The author is Daniel K. Richter and the subtitle is America’s Ancient Pasts. I admit I am a sucker for books on this topic, but so far it is one of my two or three favorite non-fiction titles of the year. Excerpt:
The end of the Chesapeake chiefs’ efforts to use prestige goods to build power in the traditional way resulted from a more basic factor than the violent refusal of the English to play along. Once substantial numbers of European and Native people began living near each other, it became virtually impossible for any chief to control the flow of goods to his people, even if, as Powhatan apparently tried to do, he redefined prestige in ever more esoteric directions. As early as January 1608 — only a few months after the establishment of Jamestown — Smith complained that ordinary colonists and visiting sailors were trading so much metal to ordinary Indians that corn and furs “could not be had for a pound of copper, which before was sold for an ounce.” Archaeological excavations confirm that the jewelers and metalworkers textbooks have long derided as useless appendages to the lazy Jamestown colonists worked busily to make copper and other metal items to trade with Native people. This might have been the colony’s only productive enterprise in its earliest years. All along the costs — and soon along the interior rivers — of eastern North America, this kind of unregulated trade between commoners was bad news for chiefs like Powhatan, whose power depended on European goods remaining rare and under their personal control. But the opportunities that such trade represented — for both Europeans and Native people — were enormous. Some chiefs found ways to turn the new conditions to their advantage. Others did not.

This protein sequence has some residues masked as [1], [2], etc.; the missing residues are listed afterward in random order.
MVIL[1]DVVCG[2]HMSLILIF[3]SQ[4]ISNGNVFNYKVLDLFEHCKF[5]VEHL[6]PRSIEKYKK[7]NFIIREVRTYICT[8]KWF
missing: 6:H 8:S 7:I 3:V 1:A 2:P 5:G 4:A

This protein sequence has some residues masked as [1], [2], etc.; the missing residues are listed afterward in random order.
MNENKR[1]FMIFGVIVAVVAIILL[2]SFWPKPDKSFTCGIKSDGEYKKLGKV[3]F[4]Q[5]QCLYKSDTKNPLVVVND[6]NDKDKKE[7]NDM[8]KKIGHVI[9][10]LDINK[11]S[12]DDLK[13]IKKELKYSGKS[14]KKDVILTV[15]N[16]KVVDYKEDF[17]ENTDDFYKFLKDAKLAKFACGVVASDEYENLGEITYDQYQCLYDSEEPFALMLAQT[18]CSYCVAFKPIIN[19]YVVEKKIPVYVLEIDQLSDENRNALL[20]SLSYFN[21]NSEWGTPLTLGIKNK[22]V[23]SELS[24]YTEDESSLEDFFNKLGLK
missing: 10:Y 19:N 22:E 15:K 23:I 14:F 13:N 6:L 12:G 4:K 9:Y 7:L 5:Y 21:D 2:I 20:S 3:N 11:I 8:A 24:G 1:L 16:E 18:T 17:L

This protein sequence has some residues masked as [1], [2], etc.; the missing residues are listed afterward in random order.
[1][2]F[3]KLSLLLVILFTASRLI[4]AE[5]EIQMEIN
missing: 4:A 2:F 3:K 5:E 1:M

Definitely recommended. My favorite parts are about the agricultural revolutions experienced in native American societies, before the arrival of the colonists. Here is part of the Amazon summary:
Richter recovers the lives of a stunning array of peoples—Indians, Spaniards, French, Dutch, Africans, English—as they struggled with one another and with their own people for control of land and resources. Their struggles occurred in a global context and built upon the remains of what came before. Gradually and unpredictably, distinctive patterns of North American culture took shape on a continent where no one yet imagined there would be nations called the United States, Canada, or Mexico.